Georgia-based BRC provides a number of online tools that help service providers, building owners, property managers, and fire and safety officials conduct a wide variety of inspections, including checking for compliance with local codes and Occupational Safety and Health Administration standards. These tools help reduce costs and compliance risks, according to BRC.
Among other products, the company offers clients web portals that allow them to log in and access inspection reports and tools. In connection with these offerings, BRC has secured a handful of copyrights on its inspection reports, the complaint asserts.
BRC first learned that Honeywell wanted to develop a competing product in 2011, when multiple people told it that Honeywell executives had approached them at an industry conference to ask what company they used for testing, according to the suit.
By early 2012, Honeywell had started downloading copies of BRC inspection reports from the company’s web portal without its knowledge, using logins Honeywell convinced an employee of one of BRC’s customers to create, the complaint says.
Meanwhile, Honeywell divisions were trying to squeeze information out of BRC more directly, with executives submitting requests for details about several applications through the company’s website, as well as asking for meetings in person, according to the suit.
Honeywell formally introduced its competing web-based inspection system in June 2014, the suit says.
A few months later, BRC launched a member locator function that allowed building owners to look up BRC customer service companies in their area. Within a week, Honeywell was systematically scraping the locator server to nab BRC’s customer list, using a software tool it created to force its way into the system, according to the complaint.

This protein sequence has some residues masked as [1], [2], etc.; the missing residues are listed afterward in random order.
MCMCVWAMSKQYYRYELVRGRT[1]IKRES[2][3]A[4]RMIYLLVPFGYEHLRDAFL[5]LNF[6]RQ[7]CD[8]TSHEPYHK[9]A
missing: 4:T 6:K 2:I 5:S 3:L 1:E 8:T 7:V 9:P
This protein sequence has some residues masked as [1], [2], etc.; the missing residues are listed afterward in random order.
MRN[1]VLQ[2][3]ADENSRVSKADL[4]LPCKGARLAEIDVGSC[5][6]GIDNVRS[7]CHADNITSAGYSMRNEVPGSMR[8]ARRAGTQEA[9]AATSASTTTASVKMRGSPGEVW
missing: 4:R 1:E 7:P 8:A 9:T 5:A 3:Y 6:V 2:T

These searches dramatically slowed the server’s ability to service current and potential customers, leading to complaints and requiring a pair of BRC employees to work to mitigate and prevent the infiltration, the suit says.
Using the information it obtained, Honeywell has solicited a number of BRC’s customers, persuading some to move their accounts over, the suit alleges. Honeywell has also actively tried to steal BRC’s workers, including getting BRC specialist Jeff Montoney to jump ship in February, according to the complaint.
Honeywell has repeatedly used, reproduced, distributed and promoted inspection reports that are very similar to, if not clearly derived from, BRC’s copyrighted reports, to the point that customers have asked whether the companies are partners, the suit says.
BRC brings a number of claims against the company, including copyright infringement and tortious interference with employee relationships, as well as violations of Georgia’s Trade Secrets Act and Computer Systems Protection Act.
BRC seeks injunctive relief; compensatory, statutory and punitive damages; unlawful gains and profits; and attorneys’ fees and costs.
Representatives for the parties didn’t immediately return requests for comment Monday.
BRC is represented by Steven G. Hill, Douglas R. Kertscher and Martha L. Decker of Hill Kertscher & Wharton LLP.
Counsel information for Honeywell wasn’t immediately available.
The suit is BuildingReports.com Inc. v. Honeywell International Inc., suit number 1:17-cv-03140, in the U.S. District Court for the Northern District of Georgia.
–Editing by Pamela Wilkinson.
Original story can be found here: https://www.law360.com/articles/956162/honeywell-rival-says-it-hacked-into-system-and-stole-ip